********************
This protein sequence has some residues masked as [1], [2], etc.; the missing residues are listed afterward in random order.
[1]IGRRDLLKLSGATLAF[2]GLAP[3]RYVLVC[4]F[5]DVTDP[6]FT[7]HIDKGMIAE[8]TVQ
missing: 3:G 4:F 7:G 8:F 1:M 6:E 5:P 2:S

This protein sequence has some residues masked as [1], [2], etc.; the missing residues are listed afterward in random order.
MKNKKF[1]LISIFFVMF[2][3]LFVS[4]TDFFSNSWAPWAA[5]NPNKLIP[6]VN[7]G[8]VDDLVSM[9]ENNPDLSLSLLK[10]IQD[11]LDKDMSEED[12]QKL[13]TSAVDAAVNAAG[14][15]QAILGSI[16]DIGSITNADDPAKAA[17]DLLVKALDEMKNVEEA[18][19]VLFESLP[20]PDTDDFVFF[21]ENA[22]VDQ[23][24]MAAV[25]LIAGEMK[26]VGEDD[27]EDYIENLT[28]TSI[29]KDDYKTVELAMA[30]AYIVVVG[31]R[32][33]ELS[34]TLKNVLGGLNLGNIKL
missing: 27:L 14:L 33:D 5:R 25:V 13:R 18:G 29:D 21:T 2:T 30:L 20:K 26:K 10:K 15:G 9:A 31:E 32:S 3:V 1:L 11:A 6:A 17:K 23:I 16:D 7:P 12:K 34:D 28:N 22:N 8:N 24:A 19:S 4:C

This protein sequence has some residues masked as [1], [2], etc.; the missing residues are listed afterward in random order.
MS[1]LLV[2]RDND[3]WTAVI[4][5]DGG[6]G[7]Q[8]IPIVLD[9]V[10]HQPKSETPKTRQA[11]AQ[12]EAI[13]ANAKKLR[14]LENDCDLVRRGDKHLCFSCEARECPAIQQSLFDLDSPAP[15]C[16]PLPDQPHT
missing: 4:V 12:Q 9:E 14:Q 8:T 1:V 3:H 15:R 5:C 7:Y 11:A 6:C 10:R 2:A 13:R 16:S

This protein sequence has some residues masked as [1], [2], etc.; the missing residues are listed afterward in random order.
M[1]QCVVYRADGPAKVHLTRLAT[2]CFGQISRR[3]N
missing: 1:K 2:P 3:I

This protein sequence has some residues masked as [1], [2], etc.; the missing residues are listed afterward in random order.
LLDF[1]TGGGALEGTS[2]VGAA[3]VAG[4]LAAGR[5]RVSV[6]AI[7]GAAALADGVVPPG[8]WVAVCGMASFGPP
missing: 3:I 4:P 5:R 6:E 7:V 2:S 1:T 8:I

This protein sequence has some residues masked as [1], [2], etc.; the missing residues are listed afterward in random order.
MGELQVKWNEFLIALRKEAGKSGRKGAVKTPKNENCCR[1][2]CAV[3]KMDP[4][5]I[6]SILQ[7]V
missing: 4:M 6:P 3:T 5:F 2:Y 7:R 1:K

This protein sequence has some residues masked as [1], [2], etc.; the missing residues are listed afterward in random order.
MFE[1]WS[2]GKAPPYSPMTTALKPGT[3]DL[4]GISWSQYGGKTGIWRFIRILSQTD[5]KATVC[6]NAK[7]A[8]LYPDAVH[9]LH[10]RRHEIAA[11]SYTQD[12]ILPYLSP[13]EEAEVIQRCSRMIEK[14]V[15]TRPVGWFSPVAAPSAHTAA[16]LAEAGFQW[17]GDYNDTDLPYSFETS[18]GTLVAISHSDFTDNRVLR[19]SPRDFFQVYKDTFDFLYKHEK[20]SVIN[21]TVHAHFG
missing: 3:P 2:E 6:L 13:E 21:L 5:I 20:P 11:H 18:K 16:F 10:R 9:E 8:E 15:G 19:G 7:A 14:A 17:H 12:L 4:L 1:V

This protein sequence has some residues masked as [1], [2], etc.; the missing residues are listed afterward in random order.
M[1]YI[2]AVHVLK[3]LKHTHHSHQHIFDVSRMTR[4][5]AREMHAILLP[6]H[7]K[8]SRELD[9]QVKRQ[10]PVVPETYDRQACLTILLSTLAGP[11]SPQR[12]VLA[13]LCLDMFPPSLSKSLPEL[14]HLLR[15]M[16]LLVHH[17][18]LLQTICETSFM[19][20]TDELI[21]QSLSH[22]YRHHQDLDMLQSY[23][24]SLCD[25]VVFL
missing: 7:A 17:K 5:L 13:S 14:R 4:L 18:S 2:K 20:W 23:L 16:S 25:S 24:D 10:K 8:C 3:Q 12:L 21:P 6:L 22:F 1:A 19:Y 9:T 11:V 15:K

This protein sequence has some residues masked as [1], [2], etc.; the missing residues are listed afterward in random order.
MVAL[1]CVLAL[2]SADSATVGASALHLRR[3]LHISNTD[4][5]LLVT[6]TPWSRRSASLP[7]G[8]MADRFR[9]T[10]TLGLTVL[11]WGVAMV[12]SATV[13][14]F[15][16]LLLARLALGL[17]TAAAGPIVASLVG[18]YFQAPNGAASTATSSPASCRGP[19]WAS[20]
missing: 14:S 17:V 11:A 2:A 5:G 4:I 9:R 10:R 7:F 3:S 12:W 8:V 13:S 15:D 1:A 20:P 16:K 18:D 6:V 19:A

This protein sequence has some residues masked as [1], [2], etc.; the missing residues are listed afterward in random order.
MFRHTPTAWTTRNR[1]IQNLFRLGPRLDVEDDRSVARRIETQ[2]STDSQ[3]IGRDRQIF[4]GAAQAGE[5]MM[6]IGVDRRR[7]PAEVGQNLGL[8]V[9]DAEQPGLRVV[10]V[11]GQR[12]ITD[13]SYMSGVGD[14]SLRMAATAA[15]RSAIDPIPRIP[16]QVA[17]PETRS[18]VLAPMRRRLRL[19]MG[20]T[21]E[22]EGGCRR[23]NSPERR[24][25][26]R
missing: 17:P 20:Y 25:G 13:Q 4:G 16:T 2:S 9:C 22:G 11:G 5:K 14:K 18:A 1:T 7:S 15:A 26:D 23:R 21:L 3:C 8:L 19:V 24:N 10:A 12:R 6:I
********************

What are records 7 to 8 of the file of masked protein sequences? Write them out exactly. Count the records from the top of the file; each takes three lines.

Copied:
This protein sequence has some residues masked as [1], [2], etc.; the missing residues are listed afterward in random order.
MFE[1]WS[2]GKAPPYSPMTTALKPGT[3]DL[4]GISWSQYGGKTGIWRFIRILSQTD[5]KATVC[6]NAK[7]A[8]LYPDAVH[9]LH[10]RRHEIAA[11]SYTQD[12]ILPYLSP[13]EEAEVIQRCSRMIEK[14]V[15]TRPVGWFSPVAAPSAHTAA[16]LAEAGFQW[17]GDYNDTDLPYSFETS[18]GTLVAISHSDFTDNRVLR[19]SPRDFFQVYKDTFDFLYKHEK[20]SVIN[21]TVHAHFG
missing: 3:P 2:E 6:L 13:E 21:L 5:I 20:P 11:H 18:K 16:F 10:R 9:E 8:E 15:G 19:G 7:A 14:A 17:H 12:L 4:L 1:V

This protein sequence has some residues masked as [1], [2], etc.; the missing residues are listed afterward in random order.
M[1]YI[2]AVHVLK[3]LKHTHHSHQHIFDVSRMTR[4][5]AREMHAILLP[6]H[7]K[8]SRELD[9]QVKRQ[10]PVVPETYDRQACLTILLSTLAGP[11]SPQR[12]VLA[13]LCLDMFPPSLSKSLPEL[14]HLLR[15]M[16]LLVHH[17][18]LLQTICETSFM[19][20]TDELI[21]QSLSH[22]YRHHQDLDMLQSY[23][24]SLCD[25]VVFL
missing: 7:A 17:K 5:L 13:S 14:R 4:L 18:S 2:K 20:W 23:L 16:S 25:S 24:D 10:K 8:C 3:Q 12:L 21:P 6:L 22:F 1:A 19:Y 9:T 11:V 15:K